Before Netflix took over the world’s living room, Blockbuster and sometimes the local library was the destination for many to decide what feature film would entertain the family after dinner. And if you were a little more adventurous, you would explore the Foreign Film and even Independent Film section. If those simpler times still existed, you would be so lucky to stumble upon something like Jeremiah Jae and L’Orange’s The Night Took Us In Like Family.
The once Brainfeeder, now Warp, Chicago emcee who was never afraid to experiment with nontraditional hip-hop sounds-Jeremiah Jae-and Mello Music Group, North Carolina producer who is capable of telling stories without words — L’Orange has filmed their own 1940’s noir and presented it in five installments. It’s billed as an homage to the origins of gangster flicks and gangster Hip Hop, alike. The torpidity in Jeremiah Jae’s voice and gruff description in his lyrics paired with L’Orange’s knack to flip unsuspecting samples beyond recognition are promising on paper, if you’re familiar with their prior work. Instead of one plotline, the album is broken down into five vignettes that are narrated by Jae but could easily be interpreted as five different stages of five different stories. And within the interludes and ends of songs, L’Orange chops up enough film dialogue samples to serve as the Greek Chorus in case you get lost in the minutiae of Jae’s raps.
From line to line, Jeremiah Jae flexes his tough guy bars but also shows hints of vulnerability. He jumps from pointing a .38 special in your face to seeking divine guidance to describing how deep his crew rolls. After all, a complex protagonist makes for a more interesting story. A couple of his shining moments come on the shoot out scene on “Taken by the Night” and the darkly romantic description of Jae’s hometown on “Underworld.” But as part of the larger picture of the album, it seems like the idea of putting the songs together on the same project was an afterthought and not the blueprint. Also, in the context of his previous work, his metaphors and persona aren’t as novel. But added to all of these loosely related scenes are thick fog and an operatic mafia movie soundtrack provided by L’Orange. The producer proves that you should be paying as much attention to the production as the words as he pulls out new samples mid-track and then peels layers back right after to reveal an underlying rhythm you may have initially missed.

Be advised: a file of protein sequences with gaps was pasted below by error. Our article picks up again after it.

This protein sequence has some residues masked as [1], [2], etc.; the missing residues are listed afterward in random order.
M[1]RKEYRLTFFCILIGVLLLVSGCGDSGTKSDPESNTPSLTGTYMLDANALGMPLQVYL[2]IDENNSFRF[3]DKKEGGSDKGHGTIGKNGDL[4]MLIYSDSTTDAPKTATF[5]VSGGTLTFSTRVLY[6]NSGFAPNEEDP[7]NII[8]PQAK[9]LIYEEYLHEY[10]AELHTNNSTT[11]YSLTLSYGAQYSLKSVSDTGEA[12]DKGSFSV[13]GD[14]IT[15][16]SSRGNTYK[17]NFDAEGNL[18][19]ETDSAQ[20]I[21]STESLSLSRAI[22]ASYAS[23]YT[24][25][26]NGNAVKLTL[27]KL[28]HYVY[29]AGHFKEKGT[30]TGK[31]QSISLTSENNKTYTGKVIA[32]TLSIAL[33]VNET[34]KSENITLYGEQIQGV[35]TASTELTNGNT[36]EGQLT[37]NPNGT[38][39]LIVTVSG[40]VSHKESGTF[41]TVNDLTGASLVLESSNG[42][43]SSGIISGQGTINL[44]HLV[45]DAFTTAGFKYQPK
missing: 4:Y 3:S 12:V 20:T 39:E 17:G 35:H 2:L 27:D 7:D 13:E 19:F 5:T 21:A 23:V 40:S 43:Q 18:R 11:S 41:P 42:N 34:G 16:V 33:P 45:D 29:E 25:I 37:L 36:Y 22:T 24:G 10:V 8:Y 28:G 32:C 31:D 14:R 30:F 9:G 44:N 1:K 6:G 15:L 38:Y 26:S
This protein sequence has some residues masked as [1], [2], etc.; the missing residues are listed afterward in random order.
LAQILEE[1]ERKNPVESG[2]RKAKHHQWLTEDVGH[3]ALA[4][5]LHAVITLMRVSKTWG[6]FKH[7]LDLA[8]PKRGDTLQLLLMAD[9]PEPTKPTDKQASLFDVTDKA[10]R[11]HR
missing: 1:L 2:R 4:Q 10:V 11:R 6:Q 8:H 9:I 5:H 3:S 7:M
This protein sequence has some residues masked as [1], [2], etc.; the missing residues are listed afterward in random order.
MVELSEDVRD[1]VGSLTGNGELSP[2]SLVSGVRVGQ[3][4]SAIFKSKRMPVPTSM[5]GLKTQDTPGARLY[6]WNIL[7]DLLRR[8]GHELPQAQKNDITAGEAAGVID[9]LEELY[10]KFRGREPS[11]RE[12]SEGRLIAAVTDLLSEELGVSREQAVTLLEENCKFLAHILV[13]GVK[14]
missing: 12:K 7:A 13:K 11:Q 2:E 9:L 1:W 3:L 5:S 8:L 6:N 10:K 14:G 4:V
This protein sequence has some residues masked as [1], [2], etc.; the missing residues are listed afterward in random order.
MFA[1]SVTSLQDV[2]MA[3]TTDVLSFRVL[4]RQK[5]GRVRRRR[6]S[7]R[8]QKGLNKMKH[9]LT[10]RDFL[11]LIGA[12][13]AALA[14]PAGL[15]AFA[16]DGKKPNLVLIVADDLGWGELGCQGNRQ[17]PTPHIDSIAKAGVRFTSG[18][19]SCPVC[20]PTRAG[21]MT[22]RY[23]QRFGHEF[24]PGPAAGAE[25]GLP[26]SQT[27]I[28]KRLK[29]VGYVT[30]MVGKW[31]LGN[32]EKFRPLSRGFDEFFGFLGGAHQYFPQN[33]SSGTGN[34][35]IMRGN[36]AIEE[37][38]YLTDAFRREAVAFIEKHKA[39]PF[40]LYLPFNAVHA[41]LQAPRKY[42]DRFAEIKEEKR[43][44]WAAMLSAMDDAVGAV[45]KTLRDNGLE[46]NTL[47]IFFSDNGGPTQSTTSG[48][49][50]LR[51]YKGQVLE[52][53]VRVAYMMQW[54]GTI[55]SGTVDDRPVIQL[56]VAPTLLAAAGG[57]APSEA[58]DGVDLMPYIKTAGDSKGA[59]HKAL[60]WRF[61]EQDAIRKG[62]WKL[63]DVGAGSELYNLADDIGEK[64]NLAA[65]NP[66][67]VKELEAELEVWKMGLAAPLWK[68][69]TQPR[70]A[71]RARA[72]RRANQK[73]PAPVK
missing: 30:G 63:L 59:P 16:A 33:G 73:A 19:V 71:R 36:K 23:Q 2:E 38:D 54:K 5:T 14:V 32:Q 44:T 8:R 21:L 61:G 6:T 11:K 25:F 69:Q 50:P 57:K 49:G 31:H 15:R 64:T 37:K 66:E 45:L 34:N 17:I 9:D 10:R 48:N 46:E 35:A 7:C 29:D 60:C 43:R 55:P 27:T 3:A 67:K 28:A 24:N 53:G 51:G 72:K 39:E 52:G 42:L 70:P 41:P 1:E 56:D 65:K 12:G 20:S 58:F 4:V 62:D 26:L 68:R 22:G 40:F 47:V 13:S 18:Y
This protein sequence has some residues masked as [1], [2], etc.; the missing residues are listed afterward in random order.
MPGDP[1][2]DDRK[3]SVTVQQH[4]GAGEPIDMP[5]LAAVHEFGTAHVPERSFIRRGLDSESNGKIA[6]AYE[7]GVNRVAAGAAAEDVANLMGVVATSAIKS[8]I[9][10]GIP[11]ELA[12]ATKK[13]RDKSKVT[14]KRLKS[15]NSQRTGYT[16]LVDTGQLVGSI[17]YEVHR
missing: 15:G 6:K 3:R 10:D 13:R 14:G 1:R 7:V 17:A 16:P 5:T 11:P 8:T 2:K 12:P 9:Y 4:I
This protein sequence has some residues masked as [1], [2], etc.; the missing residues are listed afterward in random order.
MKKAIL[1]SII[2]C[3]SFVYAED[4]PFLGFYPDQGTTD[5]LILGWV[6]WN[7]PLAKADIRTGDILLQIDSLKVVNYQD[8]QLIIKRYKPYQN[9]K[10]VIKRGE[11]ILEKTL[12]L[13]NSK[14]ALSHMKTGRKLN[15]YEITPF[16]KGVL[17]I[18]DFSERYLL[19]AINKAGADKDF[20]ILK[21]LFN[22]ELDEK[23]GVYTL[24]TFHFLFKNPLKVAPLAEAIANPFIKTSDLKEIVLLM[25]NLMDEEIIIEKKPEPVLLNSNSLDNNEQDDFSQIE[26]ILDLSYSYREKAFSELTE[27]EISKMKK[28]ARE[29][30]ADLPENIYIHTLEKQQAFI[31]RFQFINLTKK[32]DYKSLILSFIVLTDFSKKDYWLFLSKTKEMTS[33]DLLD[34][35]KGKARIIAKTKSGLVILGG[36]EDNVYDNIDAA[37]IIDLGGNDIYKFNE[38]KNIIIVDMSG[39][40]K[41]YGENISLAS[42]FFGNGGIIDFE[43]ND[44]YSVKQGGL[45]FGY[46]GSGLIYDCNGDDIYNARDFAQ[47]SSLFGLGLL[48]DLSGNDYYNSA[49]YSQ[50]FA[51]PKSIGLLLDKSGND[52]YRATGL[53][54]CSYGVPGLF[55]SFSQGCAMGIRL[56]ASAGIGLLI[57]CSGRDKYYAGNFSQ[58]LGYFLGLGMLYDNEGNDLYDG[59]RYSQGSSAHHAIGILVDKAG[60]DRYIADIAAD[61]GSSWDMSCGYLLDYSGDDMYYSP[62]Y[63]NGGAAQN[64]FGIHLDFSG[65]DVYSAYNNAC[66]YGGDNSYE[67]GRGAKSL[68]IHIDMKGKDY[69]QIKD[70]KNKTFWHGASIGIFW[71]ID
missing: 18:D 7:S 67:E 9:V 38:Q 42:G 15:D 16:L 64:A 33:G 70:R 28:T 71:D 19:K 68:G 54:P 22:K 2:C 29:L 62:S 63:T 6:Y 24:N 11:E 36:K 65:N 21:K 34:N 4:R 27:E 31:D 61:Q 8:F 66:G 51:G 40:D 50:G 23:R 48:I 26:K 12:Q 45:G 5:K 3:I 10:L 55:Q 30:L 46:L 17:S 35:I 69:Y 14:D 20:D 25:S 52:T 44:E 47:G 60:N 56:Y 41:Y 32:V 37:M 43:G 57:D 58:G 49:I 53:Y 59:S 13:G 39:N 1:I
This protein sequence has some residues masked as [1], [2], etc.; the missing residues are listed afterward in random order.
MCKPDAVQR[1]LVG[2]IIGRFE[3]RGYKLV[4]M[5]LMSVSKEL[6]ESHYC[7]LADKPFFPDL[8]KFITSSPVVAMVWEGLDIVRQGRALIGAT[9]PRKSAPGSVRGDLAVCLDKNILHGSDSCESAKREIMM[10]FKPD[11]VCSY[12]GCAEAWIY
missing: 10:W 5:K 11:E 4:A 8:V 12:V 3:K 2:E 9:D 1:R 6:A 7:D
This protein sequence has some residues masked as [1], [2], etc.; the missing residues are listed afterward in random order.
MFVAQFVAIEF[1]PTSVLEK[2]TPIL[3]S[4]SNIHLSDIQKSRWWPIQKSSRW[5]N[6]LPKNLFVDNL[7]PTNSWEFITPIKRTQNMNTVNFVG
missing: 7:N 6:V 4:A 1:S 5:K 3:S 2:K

Two other emcees, Gift of Gab and Homeboy Sandman, who have their own unique, steady flows like Jae hold down the two feature spots. It would have been interesting to have more engaging roles for them like character names or some kind of significance to the plot of the album. Overall, the album has replayability due to both the emcee and the producer, but favoring the latter slightly more. But like most rare, independent finds in the movie section of your local library, it loses its luster after so many plays.
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